Wednesday, June 17, 2009

Clever earrings, and no wire wrapping!

We love clever ideas around here. A customer came in recently with some awesome fat vintage crystal drops (I think they were actually buttons!) and she wanted us to help her turn them into earrings to match an heirloom necklace. They were truly unique, fat, drop style beads, and she wanted to include bead caps in the design to bring in the gold from the necklace. Hmmmm – bead cap, top drilled bead, weird shape – how to make it work? The technique we came up with would work great on many kinds of top drilled pendants. It’s especially good if your wire wrapping skills could use improvement!

Try this alternative to a wire wrap when using a large drop bead in an earring :

Gather: top-drilled beads, bead caps, flexible beading wire, clamshell bead tips and crimp beads. You’ll also need your flush cutter and crimp tool.

Design: Place your bead caps on the tops of the beads and see which types will look best on your particular bead. (Of course, it helps if you’re in a bead shop and can try out a lot of different sizes and shapes!)

Bead: Use about 3" of flexible beading wire to string through the hole of the drop bead. Bring the ends together and string on the bead cap to sit over the top of the drop bead. String on a clamshell bead tip, string on a crimp bead and flatten the crimp bead to secure the wire. Trim the wire off, and close the clamshell tip over the crimp bead. Attach directly to an ear wire, or add to a bit of chain for more dangle.

Need help with this project? Drop by the shop and we’ll show you how!

Tuesday, June 16, 2009

Tucson 2009: Getting There and Beading Along the Way, part 2 of a series

I’ve been shopping at the Tucson gem shows for 4 years. Four trips means I’ve seen a lot, and as I embarked on my trip in February and started thinking about which venues I wanted to visit, I realized I had become a little bored with going to the same venues I’d come to depend on as the biggest and most likely to yield the best goods. WHAT? Can I possibly be saying that with over 3,000 vendors to choose from, I’ve seen it all?

No, that’s not what I mean. It’s just that some of the wonder and awe had worn off a little and I began to approach shopping differently now. The first time I went, I didn’t know what to expect and everywhere I looked there was something new, so it really didn’t matter where I went. I tended to choose venues where it looked like it was easy to park. Some were wonderful, some not so much.

So, with 50+ venues to choose from, and only 4 shopping days, how did I go about choosing which to visit?

I have several goals in choosing venues now. The first is to visit the people I already know. This is one of the key reasons I love to go. I love making that personal connection, building the relationships with vendors that will last through the life of the shop. Throughout the year we may talk on the phone, or just connect via email, but meeting face to face, and sometimes even sharing a drink or a meal, improves that connection. It’s one of the things that makes having the shop so darn much fun. It also allows me to see and share the genuine excitement that these vendors have for their products.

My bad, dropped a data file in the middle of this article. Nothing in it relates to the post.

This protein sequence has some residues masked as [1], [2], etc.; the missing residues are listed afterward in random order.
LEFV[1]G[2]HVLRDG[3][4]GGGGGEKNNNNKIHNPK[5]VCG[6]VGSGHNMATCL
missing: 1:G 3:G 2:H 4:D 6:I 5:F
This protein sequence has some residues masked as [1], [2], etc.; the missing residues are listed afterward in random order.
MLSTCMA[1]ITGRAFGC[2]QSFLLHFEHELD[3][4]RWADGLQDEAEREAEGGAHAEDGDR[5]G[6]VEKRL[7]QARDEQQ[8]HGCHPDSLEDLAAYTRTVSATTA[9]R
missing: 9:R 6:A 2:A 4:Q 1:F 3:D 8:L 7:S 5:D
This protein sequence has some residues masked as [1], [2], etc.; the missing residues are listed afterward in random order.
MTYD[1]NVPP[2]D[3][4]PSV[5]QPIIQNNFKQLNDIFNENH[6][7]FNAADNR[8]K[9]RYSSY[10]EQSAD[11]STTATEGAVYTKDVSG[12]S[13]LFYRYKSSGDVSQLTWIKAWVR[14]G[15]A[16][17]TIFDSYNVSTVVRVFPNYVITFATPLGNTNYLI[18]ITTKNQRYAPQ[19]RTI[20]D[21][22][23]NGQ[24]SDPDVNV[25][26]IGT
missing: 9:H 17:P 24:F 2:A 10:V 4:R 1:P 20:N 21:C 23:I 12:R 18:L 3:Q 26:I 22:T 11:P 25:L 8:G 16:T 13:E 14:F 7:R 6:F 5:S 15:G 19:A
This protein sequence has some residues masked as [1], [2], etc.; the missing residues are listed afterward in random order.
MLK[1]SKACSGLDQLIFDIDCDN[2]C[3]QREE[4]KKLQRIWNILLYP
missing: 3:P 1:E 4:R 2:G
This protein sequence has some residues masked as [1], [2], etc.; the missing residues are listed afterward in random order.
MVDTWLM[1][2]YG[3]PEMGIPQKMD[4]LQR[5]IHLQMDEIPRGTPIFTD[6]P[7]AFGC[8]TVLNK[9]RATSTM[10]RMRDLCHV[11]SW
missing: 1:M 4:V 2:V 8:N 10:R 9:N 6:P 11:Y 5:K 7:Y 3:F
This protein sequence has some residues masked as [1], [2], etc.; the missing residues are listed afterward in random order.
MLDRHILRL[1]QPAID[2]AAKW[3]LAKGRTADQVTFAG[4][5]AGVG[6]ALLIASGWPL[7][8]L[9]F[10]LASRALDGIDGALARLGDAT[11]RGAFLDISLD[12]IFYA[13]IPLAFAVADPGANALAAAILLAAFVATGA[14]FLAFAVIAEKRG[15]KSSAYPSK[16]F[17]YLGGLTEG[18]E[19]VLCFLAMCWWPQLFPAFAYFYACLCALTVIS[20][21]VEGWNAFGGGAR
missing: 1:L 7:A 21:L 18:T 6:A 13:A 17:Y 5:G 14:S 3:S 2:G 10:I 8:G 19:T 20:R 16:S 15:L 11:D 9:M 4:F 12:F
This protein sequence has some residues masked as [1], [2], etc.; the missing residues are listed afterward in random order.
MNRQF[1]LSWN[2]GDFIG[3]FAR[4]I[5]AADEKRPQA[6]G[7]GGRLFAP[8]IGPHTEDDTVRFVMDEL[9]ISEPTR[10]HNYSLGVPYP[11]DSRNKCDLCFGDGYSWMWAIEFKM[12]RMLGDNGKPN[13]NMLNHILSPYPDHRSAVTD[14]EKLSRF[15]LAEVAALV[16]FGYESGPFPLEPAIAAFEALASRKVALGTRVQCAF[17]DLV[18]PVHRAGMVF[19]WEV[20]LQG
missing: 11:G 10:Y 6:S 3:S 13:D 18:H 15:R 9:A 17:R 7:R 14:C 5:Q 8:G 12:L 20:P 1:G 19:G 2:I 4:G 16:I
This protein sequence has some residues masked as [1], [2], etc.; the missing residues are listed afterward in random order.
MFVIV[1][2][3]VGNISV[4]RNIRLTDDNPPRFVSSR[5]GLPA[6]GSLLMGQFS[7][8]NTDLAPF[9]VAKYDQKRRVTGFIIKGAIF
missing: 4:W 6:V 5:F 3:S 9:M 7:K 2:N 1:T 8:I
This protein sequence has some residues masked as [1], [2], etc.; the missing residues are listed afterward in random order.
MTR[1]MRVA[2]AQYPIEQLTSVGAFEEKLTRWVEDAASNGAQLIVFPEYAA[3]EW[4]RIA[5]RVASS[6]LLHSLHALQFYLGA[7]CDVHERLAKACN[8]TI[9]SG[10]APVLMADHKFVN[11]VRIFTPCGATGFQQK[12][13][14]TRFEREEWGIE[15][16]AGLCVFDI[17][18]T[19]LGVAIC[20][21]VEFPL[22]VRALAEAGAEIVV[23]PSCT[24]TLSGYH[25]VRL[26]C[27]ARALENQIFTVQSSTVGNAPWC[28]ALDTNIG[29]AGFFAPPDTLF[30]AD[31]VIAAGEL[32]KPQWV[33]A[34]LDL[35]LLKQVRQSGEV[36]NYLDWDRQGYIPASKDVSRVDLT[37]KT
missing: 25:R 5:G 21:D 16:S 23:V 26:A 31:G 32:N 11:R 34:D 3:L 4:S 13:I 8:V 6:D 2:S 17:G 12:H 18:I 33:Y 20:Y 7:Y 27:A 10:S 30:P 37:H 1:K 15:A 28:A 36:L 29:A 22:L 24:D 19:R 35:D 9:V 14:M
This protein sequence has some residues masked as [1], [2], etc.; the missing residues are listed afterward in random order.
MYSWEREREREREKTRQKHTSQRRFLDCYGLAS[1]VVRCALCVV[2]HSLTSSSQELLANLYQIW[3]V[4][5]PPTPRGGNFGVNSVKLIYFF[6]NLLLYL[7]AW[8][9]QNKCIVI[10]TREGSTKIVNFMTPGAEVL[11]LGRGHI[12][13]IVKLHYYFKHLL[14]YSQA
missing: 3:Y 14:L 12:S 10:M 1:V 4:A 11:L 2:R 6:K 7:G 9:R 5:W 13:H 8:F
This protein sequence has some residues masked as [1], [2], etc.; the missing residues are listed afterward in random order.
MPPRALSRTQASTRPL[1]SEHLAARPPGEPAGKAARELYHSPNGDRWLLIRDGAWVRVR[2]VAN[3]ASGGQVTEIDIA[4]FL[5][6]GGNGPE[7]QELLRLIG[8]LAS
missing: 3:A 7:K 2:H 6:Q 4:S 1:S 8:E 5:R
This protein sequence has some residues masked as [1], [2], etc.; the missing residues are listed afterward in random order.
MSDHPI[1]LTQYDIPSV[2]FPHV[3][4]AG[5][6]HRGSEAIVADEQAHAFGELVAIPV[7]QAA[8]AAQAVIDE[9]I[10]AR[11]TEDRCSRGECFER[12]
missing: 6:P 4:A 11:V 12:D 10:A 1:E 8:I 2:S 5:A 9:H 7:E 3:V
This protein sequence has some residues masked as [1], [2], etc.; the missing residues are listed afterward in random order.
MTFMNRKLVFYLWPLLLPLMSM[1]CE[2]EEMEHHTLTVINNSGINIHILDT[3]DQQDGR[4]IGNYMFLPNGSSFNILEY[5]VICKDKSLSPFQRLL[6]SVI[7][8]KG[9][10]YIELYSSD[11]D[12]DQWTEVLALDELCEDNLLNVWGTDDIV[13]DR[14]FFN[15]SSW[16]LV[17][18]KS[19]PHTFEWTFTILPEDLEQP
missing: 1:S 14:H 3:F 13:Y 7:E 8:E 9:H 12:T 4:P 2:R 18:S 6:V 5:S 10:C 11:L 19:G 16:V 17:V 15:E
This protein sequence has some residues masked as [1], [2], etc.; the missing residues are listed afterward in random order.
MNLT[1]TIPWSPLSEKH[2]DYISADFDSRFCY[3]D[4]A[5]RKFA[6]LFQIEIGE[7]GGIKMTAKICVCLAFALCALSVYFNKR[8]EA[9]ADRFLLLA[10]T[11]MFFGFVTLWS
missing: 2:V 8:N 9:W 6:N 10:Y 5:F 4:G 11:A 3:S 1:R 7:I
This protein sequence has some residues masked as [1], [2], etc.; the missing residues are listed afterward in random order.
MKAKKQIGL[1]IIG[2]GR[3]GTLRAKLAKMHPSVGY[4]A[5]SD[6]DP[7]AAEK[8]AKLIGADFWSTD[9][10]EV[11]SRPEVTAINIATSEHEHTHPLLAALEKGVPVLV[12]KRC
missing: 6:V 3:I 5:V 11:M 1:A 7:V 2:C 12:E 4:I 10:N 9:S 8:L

Another goal each year is to visit a venue I haven’t visited before, no matter how difficult it is to get there, how obscure the location, or what I expect (or don’t expect) to find there. I went to one this year that had about 10 vendors total in it. Pretty small by Tucson standards. But I found some awesome and interesting things. Beautiful copper pieces I can incorporate into metal clay projects (Yes – I do shop for myself, not just the bead shop!), slabs and chunks of rock I can cut into shiny cabochons (so what if I don’t even know how yet!), and some of the most beautiful rhodochrosite I’ve ever seen. This was a quiet little venue, but as I talked with the woman selling the rhodochrosite, I learned that I have purchased from her before at a booth her husband operates at much larger venue. This particular location was actually a small storefront in front of their permanent warehouse, where they staged their product for their travels to wholesale shows throughout the year. I was the only one with her for a while; we had a nice conversation, and she gave me directions on how to walk through an alley and under the highway over to several other venues I might like. What a truly interesting find!

At that little venue, I developed my third goal for shopping in Tucson which is that it’s not always about finding the next great bead. I learned that sometimes it’s valuable to just relax and look and gather inspiration from all that is there to see. I saw many folks spooning fresh coconuts for lunch in the African village venue, I sipped a soy smoothie from a stand whose proprietor was from London and just came to Tucson to set up her organic snack bar at the show, and I saw geodes filled with sparkling amethyst taller than me! I learned a whole new way of window shopping that lets me relax and enjoy the experience and lets my imagination soar. I pull out my little notebook from my purse and jot ideas for projects, designs, and classes. I record information about oddities and maybe even names of vendors I’d like to remember for future visits.

So, if you ever travel to the Tucson gem shows, don’t sweat about which venues you go to. There is something incredibly wonderful to discover at each and every one of them. And if you don’t go, every year I will continue to bring a little of that magic back to Maryville for you to share the experience.

Thanks for reading - now go bead something!